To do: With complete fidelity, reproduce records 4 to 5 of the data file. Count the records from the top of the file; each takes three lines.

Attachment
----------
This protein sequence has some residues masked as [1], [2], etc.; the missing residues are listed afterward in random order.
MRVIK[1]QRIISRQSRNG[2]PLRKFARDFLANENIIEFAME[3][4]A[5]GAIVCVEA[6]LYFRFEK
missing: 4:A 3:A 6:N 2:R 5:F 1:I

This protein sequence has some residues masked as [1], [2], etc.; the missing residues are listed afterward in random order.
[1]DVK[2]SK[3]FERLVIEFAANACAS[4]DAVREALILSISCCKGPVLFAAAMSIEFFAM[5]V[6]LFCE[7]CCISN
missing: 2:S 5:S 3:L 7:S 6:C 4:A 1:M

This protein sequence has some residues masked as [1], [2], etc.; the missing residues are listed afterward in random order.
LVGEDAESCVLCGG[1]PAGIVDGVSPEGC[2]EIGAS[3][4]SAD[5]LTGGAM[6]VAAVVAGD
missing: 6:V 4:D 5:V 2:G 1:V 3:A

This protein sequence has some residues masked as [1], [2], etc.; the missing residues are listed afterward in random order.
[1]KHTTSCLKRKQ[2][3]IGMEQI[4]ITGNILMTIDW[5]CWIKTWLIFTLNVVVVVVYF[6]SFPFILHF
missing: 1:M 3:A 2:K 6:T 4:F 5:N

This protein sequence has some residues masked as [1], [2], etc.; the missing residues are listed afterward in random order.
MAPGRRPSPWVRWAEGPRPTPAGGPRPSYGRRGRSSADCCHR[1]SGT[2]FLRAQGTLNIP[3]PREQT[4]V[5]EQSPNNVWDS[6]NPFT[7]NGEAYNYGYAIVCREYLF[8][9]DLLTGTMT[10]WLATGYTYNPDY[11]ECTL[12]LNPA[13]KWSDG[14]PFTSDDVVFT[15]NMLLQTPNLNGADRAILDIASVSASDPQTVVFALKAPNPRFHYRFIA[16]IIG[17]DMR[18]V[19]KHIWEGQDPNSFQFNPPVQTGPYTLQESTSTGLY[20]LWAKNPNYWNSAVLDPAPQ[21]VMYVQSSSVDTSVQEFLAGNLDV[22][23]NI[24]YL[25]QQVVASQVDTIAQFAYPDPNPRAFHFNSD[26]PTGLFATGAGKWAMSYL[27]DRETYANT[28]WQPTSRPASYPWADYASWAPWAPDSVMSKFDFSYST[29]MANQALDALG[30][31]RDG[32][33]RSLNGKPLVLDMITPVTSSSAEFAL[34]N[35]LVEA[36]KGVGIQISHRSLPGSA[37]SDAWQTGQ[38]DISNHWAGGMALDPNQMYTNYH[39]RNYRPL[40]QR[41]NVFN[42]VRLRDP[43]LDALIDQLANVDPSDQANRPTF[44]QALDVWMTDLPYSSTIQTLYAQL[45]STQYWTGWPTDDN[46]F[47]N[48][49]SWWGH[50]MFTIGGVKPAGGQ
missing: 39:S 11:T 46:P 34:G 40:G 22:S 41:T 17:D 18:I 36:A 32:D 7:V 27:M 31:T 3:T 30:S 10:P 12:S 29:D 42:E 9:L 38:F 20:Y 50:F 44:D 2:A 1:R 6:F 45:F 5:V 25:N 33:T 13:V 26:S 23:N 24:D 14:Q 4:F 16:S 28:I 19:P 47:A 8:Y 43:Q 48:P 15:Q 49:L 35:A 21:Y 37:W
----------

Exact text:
This protein sequence has some residues masked as [1], [2], etc.; the missing residues are listed afterward in random order.
[1]KHTTSCLKRKQ[2][3]IGMEQI[4]ITGNILMTIDW[5]CWIKTWLIFTLNVVVVVVYF[6]SFPFILHF
missing: 1:M 3:A 2:K 6:T 4:F 5:N

This protein sequence has some residues masked as [1], [2], etc.; the missing residues are listed afterward in random order.
MAPGRRPSPWVRWAEGPRPTPAGGPRPSYGRRGRSSADCCHR[1]SGT[2]FLRAQGTLNIP[3]PREQT[4]V[5]EQSPNNVWDS[6]NPFT[7]NGEAYNYGYAIVCREYLF[8][9]DLLTGTMT[10]WLATGYTYNPDY[11]ECTL[12]LNPA[13]KWSDG[14]PFTSDDVVFT[15]NMLLQTPNLNGADRAILDIASVSASDPQTVVFALKAPNPRFHYRFIA[16]IIG[17]DMR[18]V[19]KHIWEGQDPNSFQFNPPVQTGPYTLQESTSTGLY[20]LWAKNPNYWNSAVLDPAPQ[21]VMYVQSSSVDTSVQEFLAGNLDV[22][23]NI[24]YL[25]QQVVASQVDTIAQFAYPDPNPRAFHFNSD[26]PTGLFATGAGKWAMSYL[27]DRETYANT[28]WQPTSRPASYPWADYASWAPWAPDSVMSKFDFSYST[29]MANQALDALG[30][31]RDG[32][33]RSLNGKPLVLDMITPVTSSSAEFAL[34]N[35]LVEA[36]KGVGIQISHRSLPGSA[37]SDAWQTGQ[38]DISNHWAGGMALDPNQMYTNYH[39]RNYRPL[40]QR[41]NVFN[42]VRLRDP[43]LDALIDQLANVDPSDQANRPTF[44]QALDVWMTDLPYSSTIQTLYAQL[45]STQYWTGWPTDDN[46]F[47]N[48][49]SWWGH[50]MFTIGGVKPAGGQ
missing: 39:S 11:T 46:P 34:G 40:G 22:S 41:T 17:D 18:I 36:A 32:D 7:V 27:M 31:T 3:T 30:S 10:P 12:S 29:D 42:E 9:L 38:F 20:Y 50:F 44:D 2:A 1:R 6:F 45:F 5:V 25:N 33:T 13:V 26:S 23:N 24:D 14:Q 4:F 16:S 28:I 19:P 47:A 8:Y 43:Q 48:P 15:Q 49:L 35:A 21:Y 37:W